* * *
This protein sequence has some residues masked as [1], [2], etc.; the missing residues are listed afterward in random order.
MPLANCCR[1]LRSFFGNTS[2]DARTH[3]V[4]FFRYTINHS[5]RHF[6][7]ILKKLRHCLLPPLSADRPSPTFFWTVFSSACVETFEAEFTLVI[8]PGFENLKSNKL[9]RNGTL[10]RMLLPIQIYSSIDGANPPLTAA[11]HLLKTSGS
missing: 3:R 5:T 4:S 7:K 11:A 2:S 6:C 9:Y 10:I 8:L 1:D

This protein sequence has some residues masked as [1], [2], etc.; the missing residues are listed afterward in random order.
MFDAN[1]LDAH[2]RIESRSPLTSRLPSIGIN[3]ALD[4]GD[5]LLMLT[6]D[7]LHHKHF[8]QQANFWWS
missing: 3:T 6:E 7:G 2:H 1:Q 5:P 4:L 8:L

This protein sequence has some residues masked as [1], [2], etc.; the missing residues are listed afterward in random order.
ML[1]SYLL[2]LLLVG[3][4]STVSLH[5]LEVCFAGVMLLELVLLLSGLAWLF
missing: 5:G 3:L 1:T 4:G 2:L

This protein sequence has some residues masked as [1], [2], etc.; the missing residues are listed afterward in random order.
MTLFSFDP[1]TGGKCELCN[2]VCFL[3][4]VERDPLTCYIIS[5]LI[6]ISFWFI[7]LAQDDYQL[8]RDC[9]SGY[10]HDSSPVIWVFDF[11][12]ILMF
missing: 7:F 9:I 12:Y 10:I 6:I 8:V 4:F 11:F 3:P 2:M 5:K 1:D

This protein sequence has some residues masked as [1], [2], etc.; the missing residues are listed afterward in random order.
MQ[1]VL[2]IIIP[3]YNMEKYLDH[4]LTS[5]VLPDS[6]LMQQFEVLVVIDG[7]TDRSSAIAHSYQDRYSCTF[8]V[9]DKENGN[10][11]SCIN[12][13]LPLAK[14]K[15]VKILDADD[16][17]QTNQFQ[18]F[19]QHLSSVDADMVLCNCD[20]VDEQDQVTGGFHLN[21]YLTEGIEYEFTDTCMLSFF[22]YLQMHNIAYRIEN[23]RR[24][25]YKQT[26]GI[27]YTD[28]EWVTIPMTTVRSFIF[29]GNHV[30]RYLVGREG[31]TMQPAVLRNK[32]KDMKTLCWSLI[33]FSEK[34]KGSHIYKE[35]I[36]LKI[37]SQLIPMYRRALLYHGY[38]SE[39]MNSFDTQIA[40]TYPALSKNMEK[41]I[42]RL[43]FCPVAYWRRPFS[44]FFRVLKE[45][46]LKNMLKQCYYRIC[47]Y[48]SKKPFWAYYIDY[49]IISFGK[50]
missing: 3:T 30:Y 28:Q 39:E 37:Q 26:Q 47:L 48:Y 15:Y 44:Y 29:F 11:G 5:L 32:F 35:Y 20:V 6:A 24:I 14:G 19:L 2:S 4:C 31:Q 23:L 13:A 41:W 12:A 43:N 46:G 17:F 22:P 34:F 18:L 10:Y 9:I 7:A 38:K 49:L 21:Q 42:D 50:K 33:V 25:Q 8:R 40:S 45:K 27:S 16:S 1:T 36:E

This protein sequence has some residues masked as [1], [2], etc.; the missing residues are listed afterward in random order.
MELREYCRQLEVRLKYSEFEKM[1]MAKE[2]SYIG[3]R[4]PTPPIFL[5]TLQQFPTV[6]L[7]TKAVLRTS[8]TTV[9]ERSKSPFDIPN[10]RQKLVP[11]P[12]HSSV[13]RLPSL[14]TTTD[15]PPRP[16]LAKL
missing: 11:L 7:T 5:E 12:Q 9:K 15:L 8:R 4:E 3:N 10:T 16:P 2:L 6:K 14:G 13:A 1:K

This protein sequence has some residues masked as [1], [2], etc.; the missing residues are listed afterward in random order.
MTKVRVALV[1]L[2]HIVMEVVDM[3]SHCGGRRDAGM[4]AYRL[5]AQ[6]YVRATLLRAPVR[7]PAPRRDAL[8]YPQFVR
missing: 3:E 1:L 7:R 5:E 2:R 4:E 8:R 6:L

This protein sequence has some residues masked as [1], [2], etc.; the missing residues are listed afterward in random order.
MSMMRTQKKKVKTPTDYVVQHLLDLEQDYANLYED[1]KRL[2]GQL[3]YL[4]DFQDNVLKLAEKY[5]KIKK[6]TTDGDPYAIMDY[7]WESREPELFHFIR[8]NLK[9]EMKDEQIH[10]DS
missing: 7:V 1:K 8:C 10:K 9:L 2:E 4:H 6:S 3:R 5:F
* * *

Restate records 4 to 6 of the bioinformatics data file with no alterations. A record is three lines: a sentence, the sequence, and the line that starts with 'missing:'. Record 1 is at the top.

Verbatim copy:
This protein sequence has some residues masked as [1], [2], etc.; the missing residues are listed afterward in random order.
MTLFSFDP[1]TGGKCELCN[2]VCFL[3][4]VERDPLTCYIIS[5]LI[6]ISFWFI[7]LAQDDYQL[8]RDC[9]SGY[10]HDSSPVIWVFDF[11][12]ILMF
missing: 7:F 9:I 12:Y 10:I 6:I 8:V 4:F 11:F 3:P 2:M 5:K 1:D

This protein sequence has some residues masked as [1], [2], etc.; the missing residues are listed afterward in random order.
MQ[1]VL[2]IIIP[3]YNMEKYLDH[4]LTS[5]VLPDS[6]LMQQFEVLVVIDG[7]TDRSSAIAHSYQDRYSCTF[8]V[9]DKENGN[10][11]SCIN[12][13]LPLAK[14]K[15]VKILDADD[16][17]QTNQFQ[18]F[19]QHLSSVDADMVLCNCD[20]VDEQDQVTGGFHLN[21]YLTEGIEYEFTDTCMLSFF[22]YLQMHNIAYRIEN[23]RR[24][25]YKQT[26]GI[27]YTD[28]EWVTIPMTTVRSFIF[29]GNHV[30]RYLVGREG[31]TMQPAVLRNK[32]KDMKTLCWSLI[33]FSEK[34]KGSHIYKE[35]I[36]LKI[37]SQLIPMYRRALLYHGY[38]SE[39]MNSFDTQIA[40]TYPALSKNMEK[41]I[42]RL[43]FCPVAYWRRPFS[44]FFRVLKE[45][46]LKNMLKQCYYRIC[47]Y[48]SKKPFWAYYIDY[49]IISFGK[50]
missing: 3:T 30:Y 28:Q 39:E 37:Q 26:Q 47:L 48:Y 15:Y 44:Y 29:F 11:G 5:L 32:F 35:Y 20:V 6:A 24:I 14:G 19:L 2:S 4:C 31:Q 23:L 13:A 41:W 12:A 43:N 46:G 17:F 22:P 34:F 18:L 10:Y 9:I 7:A 38:K 49:L 21:Q 42:D 50:K 33:V 25:Q 8:R 40:S 45:K 27:S 16:S 1:T 36:E

This protein sequence has some residues masked as [1], [2], etc.; the missing residues are listed afterward in random order.
MELREYCRQLEVRLKYSEFEKM[1]MAKE[2]SYIG[3]R[4]PTPPIFL[5]TLQQFPTV[6]L[7]TKAVLRTS[8]TTV[9]ERSKSPFDIPN[10]RQKLVP[11]P[12]HSSV[13]RLPSL[14]TTTD[15]PPRP[16]LAKL
missing: 11:L 7:T 5:E 12:Q 9:K 15:L 8:R 4:E 3:N 10:T 16:P 2:L 6:K 14:G 13:A 1:K